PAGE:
Onward and upwards everybody – Verdi Requiem next – can’t wait!
From your very delighted Chairperson!
Do you need an antidote to Black Friday?
After the frantic buying, the news reports, the arguments over televisions, and general retail frenzy of Black Friday do you feel edgy, worried about getting everything done for Christmas and rather disillusioned with the whole thing? Before Advent has even dawned do you wonder why we end up with the Season of Goodwill being more like the Season of Retail Madness?
On the Eve of Advent Sunday venture out into the winter night. Leave the twinkling and glitter of Strictly, the adverts for turkey, iPads and toys that will be broken by Boxing Day. Brave the cold and the damp; make your way to St Marychurch Parish Church in Torquay.
Listen to the beginning of the Christmas Story – Mary’s song of joy, wonder and thanks for the impending and miraculous birth of a child. Whether you believe or not, music weaves a magic that calms and restores the spirit, and the experience of hearing it, living, rising and falling, reverberating through the great space of St Marychurch will be a calming antidote to all the hustle and bustle.
Bach and Vivaldi both celebrated Mary’s song of joy with their versions of the Magnificat and the South Devon Choir will sing both of them on Saturday 28th November, together with the uplifting and well-known Vivaldi Gloria. The Choir will accompany soloists Melanie Hoadley, Rebecca Smith, Sarah Farleigh and Daniel Hoadley. The Choir and soloists will be conducted by John Hobbs, who will also sing a solo part. The organist is Christopher Sears, Head of Music at Torquay Boys Grammar School.
Tickets are will be available online until Friday and are also be available on the door on Saturday night – £12, under age 19 free.
Our next concert, Magnificat & Gloria, celebrates the life of one of our popular Choir members Ronald Brian Armstrong (usually known as Brian) who died recently.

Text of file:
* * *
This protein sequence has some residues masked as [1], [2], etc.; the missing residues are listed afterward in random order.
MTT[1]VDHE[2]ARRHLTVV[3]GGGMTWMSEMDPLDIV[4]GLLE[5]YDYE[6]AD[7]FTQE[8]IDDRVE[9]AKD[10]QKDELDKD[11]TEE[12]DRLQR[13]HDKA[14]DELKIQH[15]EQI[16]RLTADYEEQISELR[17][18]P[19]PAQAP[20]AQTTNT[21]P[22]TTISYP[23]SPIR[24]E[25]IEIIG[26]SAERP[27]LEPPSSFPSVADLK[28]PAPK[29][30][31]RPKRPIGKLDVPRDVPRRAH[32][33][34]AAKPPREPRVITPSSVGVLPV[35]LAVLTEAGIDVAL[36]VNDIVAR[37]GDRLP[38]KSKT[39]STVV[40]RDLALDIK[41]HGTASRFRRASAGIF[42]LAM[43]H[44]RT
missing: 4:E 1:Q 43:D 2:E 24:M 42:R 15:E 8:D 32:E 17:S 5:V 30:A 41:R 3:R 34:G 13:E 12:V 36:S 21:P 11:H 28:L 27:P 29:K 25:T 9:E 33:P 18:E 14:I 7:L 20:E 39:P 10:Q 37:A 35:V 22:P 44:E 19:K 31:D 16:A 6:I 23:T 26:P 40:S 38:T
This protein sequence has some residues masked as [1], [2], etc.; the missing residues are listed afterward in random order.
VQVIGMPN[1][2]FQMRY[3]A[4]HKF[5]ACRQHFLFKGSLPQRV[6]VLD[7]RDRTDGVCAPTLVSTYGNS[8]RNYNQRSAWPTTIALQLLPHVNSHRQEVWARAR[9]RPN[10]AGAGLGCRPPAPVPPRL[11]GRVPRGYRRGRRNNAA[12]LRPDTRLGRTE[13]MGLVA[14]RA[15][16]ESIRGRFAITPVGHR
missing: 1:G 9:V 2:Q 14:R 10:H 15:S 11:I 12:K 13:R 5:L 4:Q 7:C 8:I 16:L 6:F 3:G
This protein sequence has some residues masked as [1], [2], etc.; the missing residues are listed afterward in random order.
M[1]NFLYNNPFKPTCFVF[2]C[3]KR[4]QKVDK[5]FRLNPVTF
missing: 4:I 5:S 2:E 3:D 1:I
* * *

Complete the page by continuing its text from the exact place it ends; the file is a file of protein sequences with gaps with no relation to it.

Brian very kindly left a legacy to the Choir and his request was that we perform the Vivaldi ‘Gloria’, his favourite choral piece. Such was his love of this music that, despite being very ill and wheelchair-bound, he was spotted at a local choral workshop and performance of the ‘Gloria’ simply to participate and enjoy the wonderful music. We shall miss him greatly. If you would like to join us in celebrating his life, tickets can be obtained here
Although Brian only lived in Scotland until he was 18, he considered himself ‘Absolutely Scottish’. Born to Scottish parents, Hugh and Cathy, he grew up in Glasgow with 3 brothers, Blair, Kenneth and Michael.
After a ‘gap’ year with his best friend , Geoff, in 60s London, working at St Stephens Hospital and pulling pints on the Kings Road, Brian decided to be a teacher.
He switched from the science subjects of his Highers and focused on history and drama. Later he earned degrees in educational leadership and in TEFL. He taught in Denmark for a year and learned passable Danish. After that he took up his first post in Saudi Arabia teaching English and for 9 years taught in secondary and intermediate schools. He also taught in an adult education programme at the University of Petroleum and Minerals in Dhahran. He was then recruited to teach at the university (later to be known as King Fahd University of Petroleum and Minerals). Several times he was ‘Teacher of the Year’, known as Mr Brian throughout the Eastern Province ! He continued to teach there as a valued member of English Language Centre until 2012 when he was diagnosed with prostate cancer.
Brian was passionate about everything he did. As well as his passion for the English language he played rugby, tennis, squash very competitively and swam with great determination until the last stages of his illness. Poetry and music were pastimes which he always enjoyed and Brian was in choirs throughout his life. He had a particular love of choral music.
Brian was married to Marjorie for 30 years and is survived by their three sons, John, David and Mark and three grandchildren, Monty, Maple and Marigold in Canada.